John Dickensheets, a longtime Charleston radio talk show host who said he pioneered the sports talk radio format in the area, died on Saturday.Dickensheets, who had been fighting the effects of Parkinson's disease for several years, was a native of Raleigh County and grew up in Milton. He said in a 2009 interview with the Gazette that he wasn't sure if he was born in 1940 or 1941, because his birth certificate was lost. His obituary said he was 71 years old.A political science graduate of the University of Cincinnati, and the school's mascot for two years, Dickensheets ran unsuccessfully for the state Legislature before turning his attention mostly to sports.After college, Dickensheets said in the 2009 interview, he began working at WCHS Radio for the two men he considered his mentors, Joe Farris and Ernie Saunders."I started doing a talk show, giving scores and information about things around here. I've done 1,240 of them. I stole the idea from stations in Cincinnati and Cleveland," Dickensheets said. "Now there's a sports talk show statewide, but we did the first one here in Charleston. I consider myself the godfather of sports talk [in West Virginia]."Dickensheets said he began his show with WCHS announcer Dick Marino and Gazette sports editor A.L. "Shorty" Hardman. They were later replaced by Danny Wells, former Gazette sports editor and now a member of the state House of Delegates, and Chuck Landon, now a columnist for the Herald-Dispatch of Huntington."We worked together for years on the radio talk show. He was very knowledgeable, kept up with it real well," Wells said Sunday evening. "He was a great friend and very well liked by all the coaches."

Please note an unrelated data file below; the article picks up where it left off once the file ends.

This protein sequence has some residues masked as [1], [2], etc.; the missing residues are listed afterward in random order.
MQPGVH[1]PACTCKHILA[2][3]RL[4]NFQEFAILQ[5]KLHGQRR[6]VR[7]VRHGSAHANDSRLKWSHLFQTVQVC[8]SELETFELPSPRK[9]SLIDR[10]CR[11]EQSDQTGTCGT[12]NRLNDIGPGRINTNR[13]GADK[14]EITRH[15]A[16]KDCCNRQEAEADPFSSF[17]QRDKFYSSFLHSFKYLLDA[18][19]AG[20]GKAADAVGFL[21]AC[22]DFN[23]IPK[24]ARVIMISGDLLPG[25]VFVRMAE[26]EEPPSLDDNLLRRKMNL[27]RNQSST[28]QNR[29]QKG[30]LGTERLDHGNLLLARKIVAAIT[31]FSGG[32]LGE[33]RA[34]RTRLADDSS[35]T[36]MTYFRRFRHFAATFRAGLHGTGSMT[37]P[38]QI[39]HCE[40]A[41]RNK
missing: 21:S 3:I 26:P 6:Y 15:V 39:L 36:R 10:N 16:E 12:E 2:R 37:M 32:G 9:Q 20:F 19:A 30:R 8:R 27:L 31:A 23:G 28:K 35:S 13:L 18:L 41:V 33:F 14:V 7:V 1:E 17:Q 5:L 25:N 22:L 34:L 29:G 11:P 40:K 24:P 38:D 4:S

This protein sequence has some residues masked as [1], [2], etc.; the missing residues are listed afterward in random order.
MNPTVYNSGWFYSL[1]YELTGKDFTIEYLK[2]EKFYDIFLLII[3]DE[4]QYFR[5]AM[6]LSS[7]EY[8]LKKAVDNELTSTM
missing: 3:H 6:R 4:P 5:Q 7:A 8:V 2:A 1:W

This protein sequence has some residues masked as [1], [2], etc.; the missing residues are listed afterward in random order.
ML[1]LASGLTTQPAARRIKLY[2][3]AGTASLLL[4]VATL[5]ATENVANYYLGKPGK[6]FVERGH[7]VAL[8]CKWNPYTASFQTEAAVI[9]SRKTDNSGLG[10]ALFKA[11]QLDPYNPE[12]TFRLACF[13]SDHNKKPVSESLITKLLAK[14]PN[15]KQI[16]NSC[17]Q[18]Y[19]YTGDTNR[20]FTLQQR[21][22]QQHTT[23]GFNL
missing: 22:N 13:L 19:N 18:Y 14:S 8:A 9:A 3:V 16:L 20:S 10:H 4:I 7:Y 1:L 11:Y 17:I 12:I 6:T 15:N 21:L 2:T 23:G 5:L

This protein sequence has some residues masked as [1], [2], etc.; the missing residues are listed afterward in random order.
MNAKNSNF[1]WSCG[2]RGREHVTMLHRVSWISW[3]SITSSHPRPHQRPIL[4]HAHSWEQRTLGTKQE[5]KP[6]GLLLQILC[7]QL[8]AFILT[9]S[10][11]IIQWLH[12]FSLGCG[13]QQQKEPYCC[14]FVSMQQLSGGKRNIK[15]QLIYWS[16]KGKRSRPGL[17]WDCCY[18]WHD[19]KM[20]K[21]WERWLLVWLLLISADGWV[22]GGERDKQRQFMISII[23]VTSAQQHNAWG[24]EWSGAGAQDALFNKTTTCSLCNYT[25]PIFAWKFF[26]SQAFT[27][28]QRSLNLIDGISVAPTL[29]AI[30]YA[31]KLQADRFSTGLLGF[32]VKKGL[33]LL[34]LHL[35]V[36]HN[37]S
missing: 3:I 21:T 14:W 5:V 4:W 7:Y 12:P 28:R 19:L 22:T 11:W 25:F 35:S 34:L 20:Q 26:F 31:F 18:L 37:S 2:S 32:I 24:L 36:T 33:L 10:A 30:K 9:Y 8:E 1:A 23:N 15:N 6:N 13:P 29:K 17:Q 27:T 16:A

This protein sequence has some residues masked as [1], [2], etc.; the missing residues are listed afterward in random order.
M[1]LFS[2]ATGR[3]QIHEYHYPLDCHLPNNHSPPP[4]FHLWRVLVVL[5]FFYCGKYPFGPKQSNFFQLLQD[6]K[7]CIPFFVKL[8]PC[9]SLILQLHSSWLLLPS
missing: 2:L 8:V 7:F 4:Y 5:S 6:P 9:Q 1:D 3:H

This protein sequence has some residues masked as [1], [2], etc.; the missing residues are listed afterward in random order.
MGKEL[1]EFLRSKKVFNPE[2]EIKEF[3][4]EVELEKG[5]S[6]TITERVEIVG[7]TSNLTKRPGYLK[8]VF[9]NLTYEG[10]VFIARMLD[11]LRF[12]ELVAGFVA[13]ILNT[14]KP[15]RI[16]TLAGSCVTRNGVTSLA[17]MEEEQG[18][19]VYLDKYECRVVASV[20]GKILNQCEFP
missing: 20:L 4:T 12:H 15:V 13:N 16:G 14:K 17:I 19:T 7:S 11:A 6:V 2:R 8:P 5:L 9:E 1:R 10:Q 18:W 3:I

Reached Sunday evening, Dickensheets' wife, Janet Dickensheets, said her husband would have wanted to be remembered for his loyalty and dedication to his work."He loved his job so much," she said. "He was one of those who absolutely thought he was going to be working the rest of his life - he was never going to retire. It was never a job to him, it was something he enjoyed."Dickensheets was like a father to Janet Dickensheets' son, who was three years old when the couple met, she said. Dickensheets had no children of his own, she said."He was like a father to him," she said. "He considered my son his child even though he knew his father."He was also a proud grandfather to his stepson's four-year-old daughter, she said."He was a wonderful and loving husband," she said. "He was hard on the outside but anyone who truly knew him knew he was sensitive and caring and warm on the inside."Dickensheets called baseball games for the Charleston Charlies and Charleston Wheelers; football and basketball games for Marshall University, West Virginia State College and the University of Charleston; the Charleston Distance Run; Golden Gloves boxing events; and hundreds of high school sporting events.Dickensheets' funeral is set for 11 a.m. Thursday at Mount Vernon Baptist Church in Hurricane. Burial will be in Forest Memorial Park, Milton. Visitation is scheduled for 4 to 7 p.m. Wednesday at Cunningham-Parker-Johnson Funeral Home in Charleston.